As the month of May was swept away with the last of the network-season's original programming, those of us still in lockdown and quarantining had our own reality to embrace: there was nothing new on network television. Cable became the obvious choice. In particular, "Netflix" and "Prime." Whether it was "Victoria," "The Crown," "Bridgerton," "The Kominsky Method'' or "The Queen's Gambit," many of us left the networks behind and found a new home. However, even that didn't last forever. Soon we were back perusing the all-too-familiar weekly television viewing guide.
And in returning, I discovered a program that has been on for eight years, and never once had I seen any snippet other than a brief – and bland – reference about something or other: The program is called "The Blacklist." I knew that James Spader was the star, but I knew nothing about the storyline or any other actors involved. James Spader I knew from "Boston Legal," a legal drama from the early 2000s which featured among other story lines, a lawyer, Alan Shore (James Spader) offering up impassioned closing arguments for whatever wrong the firm was trying to right. I can't remember much substance, but I can sure remember the feeling and conviction expressed by Spader's character. He was mesmerizing.
And so, having exhausted "Prime and "Netflix" and a few other cable channels, we reverted back to the networks. This time though, to search for a show that we had overlooked during its initial previous network programming life. We discovered, or rather took a chance and selected "The Blacklist" to see what we could see. Not so much my wife, Dina, but ever since I began watching episode one, I have been entranced. To say I've been binge-watching makes light of all those who have previously binge-watched. I have watched approximately 80 episodes, not at one sitting (to be fair, I have watched multiple episodes multiple times) and am presently halfway through season five. They have been renewed for a ninth season starting in the fall of '21, so if I were planning on being current by then, I would need to have watched 22 episodes per year times seven years plus half of season eight: that's about 175 shows, each one running 42 minutes give or take without commercials. That adds up to over 122+ hours of television. That would test any committed viewer's patience and schedule. Presuming I have a life other than my couch and television, the prospect seems a bit daunting and to be honest, perhaps a bit foolish. I mean, life goes on doesn't it? James Spader gets paid whether I watch him or not, doesn't he? As for the networks, I'm pretty sure they're getting paid as well whether I'm in front of the television or not. Now if I were getting paid for my viewership, I would definitely hop on the couch. However, that's not happening – not in my wildest dreams, so I'm afraid I'll have to fend for myself. Still, in spite of calculating the hours necessary to get current with the show and considering the life I would need to live to reach this nirvana, I am not put off by the arithmetic or the challenge. I don't intend to commit every waking hour to fulfilling this goal, especially if one were to consider how the return of the fall shows in September would adversely impact my viewing flexibility. More shows to watch would create less opportunity to focus on any one show.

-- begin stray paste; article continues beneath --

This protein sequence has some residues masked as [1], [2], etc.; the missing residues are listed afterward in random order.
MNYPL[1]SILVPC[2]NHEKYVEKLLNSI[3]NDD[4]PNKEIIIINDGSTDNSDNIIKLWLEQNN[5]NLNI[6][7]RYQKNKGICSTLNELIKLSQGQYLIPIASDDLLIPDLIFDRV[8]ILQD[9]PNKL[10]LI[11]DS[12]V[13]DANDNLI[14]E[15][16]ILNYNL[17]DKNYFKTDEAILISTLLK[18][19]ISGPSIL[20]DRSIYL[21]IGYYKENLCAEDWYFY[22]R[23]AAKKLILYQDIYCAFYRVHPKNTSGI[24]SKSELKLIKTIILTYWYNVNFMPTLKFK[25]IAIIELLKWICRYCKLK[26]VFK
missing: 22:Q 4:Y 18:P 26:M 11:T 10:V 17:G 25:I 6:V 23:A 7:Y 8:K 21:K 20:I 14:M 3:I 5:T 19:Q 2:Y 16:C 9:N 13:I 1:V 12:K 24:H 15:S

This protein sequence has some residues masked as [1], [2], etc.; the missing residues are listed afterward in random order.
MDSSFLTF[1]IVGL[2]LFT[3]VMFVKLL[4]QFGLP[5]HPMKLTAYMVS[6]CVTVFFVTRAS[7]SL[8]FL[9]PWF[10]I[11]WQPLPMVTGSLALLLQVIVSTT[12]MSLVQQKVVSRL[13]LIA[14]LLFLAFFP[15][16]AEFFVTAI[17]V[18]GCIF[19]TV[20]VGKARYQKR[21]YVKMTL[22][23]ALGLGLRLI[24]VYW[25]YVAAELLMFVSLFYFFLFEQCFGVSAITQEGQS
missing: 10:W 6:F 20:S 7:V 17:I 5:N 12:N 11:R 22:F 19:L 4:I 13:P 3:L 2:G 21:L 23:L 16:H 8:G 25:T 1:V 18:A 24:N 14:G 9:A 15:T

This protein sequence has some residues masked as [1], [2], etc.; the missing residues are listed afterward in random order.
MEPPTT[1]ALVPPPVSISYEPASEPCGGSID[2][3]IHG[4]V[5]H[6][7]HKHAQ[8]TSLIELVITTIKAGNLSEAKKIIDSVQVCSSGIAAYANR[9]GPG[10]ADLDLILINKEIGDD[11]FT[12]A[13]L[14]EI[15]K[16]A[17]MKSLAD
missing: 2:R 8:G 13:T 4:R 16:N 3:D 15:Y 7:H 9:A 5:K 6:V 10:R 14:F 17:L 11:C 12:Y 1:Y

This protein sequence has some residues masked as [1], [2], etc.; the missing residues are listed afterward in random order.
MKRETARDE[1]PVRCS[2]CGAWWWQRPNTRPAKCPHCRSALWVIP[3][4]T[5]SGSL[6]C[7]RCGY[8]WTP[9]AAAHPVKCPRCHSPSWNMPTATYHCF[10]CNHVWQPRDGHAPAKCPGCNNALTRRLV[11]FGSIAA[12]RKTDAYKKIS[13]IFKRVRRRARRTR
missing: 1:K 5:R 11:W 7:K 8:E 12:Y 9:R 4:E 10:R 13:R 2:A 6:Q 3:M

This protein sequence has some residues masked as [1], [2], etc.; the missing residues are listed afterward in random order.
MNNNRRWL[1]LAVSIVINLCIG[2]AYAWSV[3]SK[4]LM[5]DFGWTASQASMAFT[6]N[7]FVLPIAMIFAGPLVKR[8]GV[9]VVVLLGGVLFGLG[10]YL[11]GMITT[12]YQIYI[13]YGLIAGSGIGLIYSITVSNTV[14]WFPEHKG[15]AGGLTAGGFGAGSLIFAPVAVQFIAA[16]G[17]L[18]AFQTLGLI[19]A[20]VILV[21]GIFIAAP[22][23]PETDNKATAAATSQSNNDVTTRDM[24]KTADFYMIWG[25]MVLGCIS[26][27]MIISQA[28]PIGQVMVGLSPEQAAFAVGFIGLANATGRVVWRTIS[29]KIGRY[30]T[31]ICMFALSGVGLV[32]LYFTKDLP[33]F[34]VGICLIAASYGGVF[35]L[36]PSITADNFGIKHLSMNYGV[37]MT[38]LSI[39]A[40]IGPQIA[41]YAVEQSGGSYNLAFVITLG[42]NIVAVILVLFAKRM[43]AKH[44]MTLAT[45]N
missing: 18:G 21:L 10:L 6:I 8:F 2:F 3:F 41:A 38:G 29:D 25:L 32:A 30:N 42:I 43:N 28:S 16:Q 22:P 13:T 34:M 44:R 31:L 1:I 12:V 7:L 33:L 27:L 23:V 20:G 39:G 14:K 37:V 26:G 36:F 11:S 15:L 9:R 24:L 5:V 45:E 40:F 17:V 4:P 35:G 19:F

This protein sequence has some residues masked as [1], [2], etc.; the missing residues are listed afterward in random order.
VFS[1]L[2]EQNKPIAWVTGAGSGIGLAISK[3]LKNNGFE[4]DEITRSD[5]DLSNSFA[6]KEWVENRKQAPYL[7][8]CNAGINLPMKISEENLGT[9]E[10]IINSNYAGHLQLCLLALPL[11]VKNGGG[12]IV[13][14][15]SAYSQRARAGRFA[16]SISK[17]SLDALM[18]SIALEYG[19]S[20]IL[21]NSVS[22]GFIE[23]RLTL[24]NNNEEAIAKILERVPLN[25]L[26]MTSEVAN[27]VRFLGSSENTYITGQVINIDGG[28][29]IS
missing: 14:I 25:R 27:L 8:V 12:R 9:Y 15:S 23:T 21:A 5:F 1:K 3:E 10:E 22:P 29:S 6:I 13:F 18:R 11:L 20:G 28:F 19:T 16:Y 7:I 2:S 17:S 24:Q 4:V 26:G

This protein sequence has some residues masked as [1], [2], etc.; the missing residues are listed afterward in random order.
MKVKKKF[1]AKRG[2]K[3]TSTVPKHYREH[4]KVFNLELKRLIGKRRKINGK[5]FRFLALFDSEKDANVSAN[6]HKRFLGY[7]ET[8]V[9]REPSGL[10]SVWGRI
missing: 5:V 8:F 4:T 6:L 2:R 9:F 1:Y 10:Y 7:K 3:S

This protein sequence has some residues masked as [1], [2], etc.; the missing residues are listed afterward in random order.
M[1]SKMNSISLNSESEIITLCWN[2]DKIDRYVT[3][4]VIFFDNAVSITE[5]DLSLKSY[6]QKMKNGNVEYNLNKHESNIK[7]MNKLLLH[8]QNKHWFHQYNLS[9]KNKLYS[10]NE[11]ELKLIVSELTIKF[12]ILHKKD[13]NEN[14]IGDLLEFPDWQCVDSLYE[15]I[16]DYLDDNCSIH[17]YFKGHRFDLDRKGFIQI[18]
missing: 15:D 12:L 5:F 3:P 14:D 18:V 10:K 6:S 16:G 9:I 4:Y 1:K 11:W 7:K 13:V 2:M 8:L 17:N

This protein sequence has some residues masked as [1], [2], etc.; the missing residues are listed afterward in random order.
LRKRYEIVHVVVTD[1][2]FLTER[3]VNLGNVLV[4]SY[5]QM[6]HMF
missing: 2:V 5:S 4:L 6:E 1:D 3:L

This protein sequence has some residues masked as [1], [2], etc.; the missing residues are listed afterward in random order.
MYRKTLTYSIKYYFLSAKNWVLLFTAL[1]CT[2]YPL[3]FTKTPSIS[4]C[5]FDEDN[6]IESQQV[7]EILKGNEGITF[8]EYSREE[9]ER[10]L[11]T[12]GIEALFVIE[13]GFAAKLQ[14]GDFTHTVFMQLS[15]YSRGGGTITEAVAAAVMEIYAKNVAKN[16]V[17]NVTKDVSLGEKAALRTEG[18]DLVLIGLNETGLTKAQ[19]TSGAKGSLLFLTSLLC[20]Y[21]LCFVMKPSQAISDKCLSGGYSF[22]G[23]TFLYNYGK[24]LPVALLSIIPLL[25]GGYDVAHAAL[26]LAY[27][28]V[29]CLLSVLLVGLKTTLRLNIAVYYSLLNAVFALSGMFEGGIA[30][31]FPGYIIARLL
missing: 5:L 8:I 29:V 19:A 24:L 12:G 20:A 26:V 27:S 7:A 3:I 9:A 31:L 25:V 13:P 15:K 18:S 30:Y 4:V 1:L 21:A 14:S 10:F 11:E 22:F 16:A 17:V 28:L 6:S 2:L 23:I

Nevertheless, there are approximately three months-ish until original programming returns to the networks in the fall. I don't have to have completed my pursuit by then. It's not as if I'm fulfilling some kind of contract. Hardly. All I'm fulfilling is a cockeyed plan to binge-watch more than eight seasons of a show that up until now, I barely knew existed. Now, not only does it exist, it's sort of the focus of my life (cancer notwithstanding). Granted, it's not very exciting, but it sure is predictable. And for a cancer patient recently re-diagnosed, predictable is good. I just hope the show ends before I do.